Making an online survey: our top tips9 Feb 2021
Do you want to try making an online survey to collect data from your area, but are struggling to begin?
Our Social Research and Data Lead, Lucy Smith, and Angela Schlenkhoff-Hus, our colleague from Coalition for Efficiency, have teamed up to deliver an excellent guide to make surveys, delivered through the DataWise London scheme. The aim of this training series is to provide London’s civil society sector with the skills, resources, tools and support they need to develop their survey writing skills.
In this first guide, we go through the process of making an effective online survey, from planning effectively to choosing a visually impactful way of presenting the gathered data. Our second guide will take you through writing survey questions.
Your data journey starts here.
How to make an online survey
Let’s start with the fundamental question: what is a survey?
Well, it’s a research method of gathering information from a group of people. We call this group a “sample”. A sample is usually a fairly large number of people – it could be less than a hundred, or more than a thousand. When taking a sample, we aim for consistent answers so the collected data can be aggregated.
Surveys can take a number of different forms. The traditional models include a face to face discussion, a telephone call, or posting and returning a form.
Nowadays, online surveys are increasingly common, with services such as SurveyMonkey, Microsoft Forms and Smart Survey being widely used.
Planning your online survey
When planning a survey, it’s good to think carefully about what you plan to achieve. This is a crucial step to ensure a high response rate and a range of high quality answers. Here are some key points you should consider to build an effective survey.
How? Is a survey the best tool? Is an online survey appropriate or would face-to-face surveys be more useful?
Why? What do you actually want to know? This is at the heart of your planning, because it helps you guide your entire project. It’s good to be specific as you can, because this will make your questions and the resulting data much clearer.
Who? Survey respondents should be a sample of a larger group. Think about who you should ask to capture relevant results.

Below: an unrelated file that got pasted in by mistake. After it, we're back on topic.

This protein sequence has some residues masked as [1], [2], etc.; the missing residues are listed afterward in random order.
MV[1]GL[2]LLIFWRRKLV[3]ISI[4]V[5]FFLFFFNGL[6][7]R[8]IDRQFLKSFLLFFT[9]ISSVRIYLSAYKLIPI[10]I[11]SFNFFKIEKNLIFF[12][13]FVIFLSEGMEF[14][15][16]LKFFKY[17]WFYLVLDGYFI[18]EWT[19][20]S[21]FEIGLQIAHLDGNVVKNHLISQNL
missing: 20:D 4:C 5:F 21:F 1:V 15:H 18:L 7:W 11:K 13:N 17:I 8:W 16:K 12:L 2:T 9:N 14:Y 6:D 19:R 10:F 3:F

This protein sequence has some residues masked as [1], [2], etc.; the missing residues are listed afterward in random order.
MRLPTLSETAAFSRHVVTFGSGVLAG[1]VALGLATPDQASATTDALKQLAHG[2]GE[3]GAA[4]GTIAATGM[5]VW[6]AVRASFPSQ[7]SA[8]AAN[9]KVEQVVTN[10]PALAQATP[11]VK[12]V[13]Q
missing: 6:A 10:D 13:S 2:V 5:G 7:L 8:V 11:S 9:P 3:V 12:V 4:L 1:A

When? When is the best time to ask? For example, when are people more likely to respond? You should also consider how long you will keep the survey open for. Don’t make it too short – not everyone will have time to respond in two days.
What? What do you want to ask?
Don’t let your online survey get too long!
Concise and sharp surveys offer a range of benefits, such as better response rates and a better quality of response. As such, your survey should ideally have a completion time of 3-5 minutes. At most, the survey should have around 15-20 closed-ended questions.
Do a test run!
Before you send the survey to a sample, have your work checked by colleagues or others in advance to check for typos or other mistakes. As a result, you will ensure your survey looks professional.
You can also send a test survey to people with knowledge of the subject to check the language and feedback on clarity of questions.
Improving response rates
It’s easy to get frustrated when a well-crafted survey fails to reach a wide audience. There are actions you can take to encourage responses.
- Give respondents plenty of time to consider the questions!
- Make it look pretty! SurveyMonkey has a range of design options.
- Make it easy to complete.
- Ensure questions are relevant and engaging.
- Incentives! Tell the respondent why the survey matters!
- Have a named person on the survey as a contact – if the respondent has questions or is struggling to participate, they can call this person instead of procrastinating.
- Share the results!
If you would like to expand further, find our guide below providing expert advice on data visualisation tools to present your survey’s results.
Take a look at an example of a graph in action below.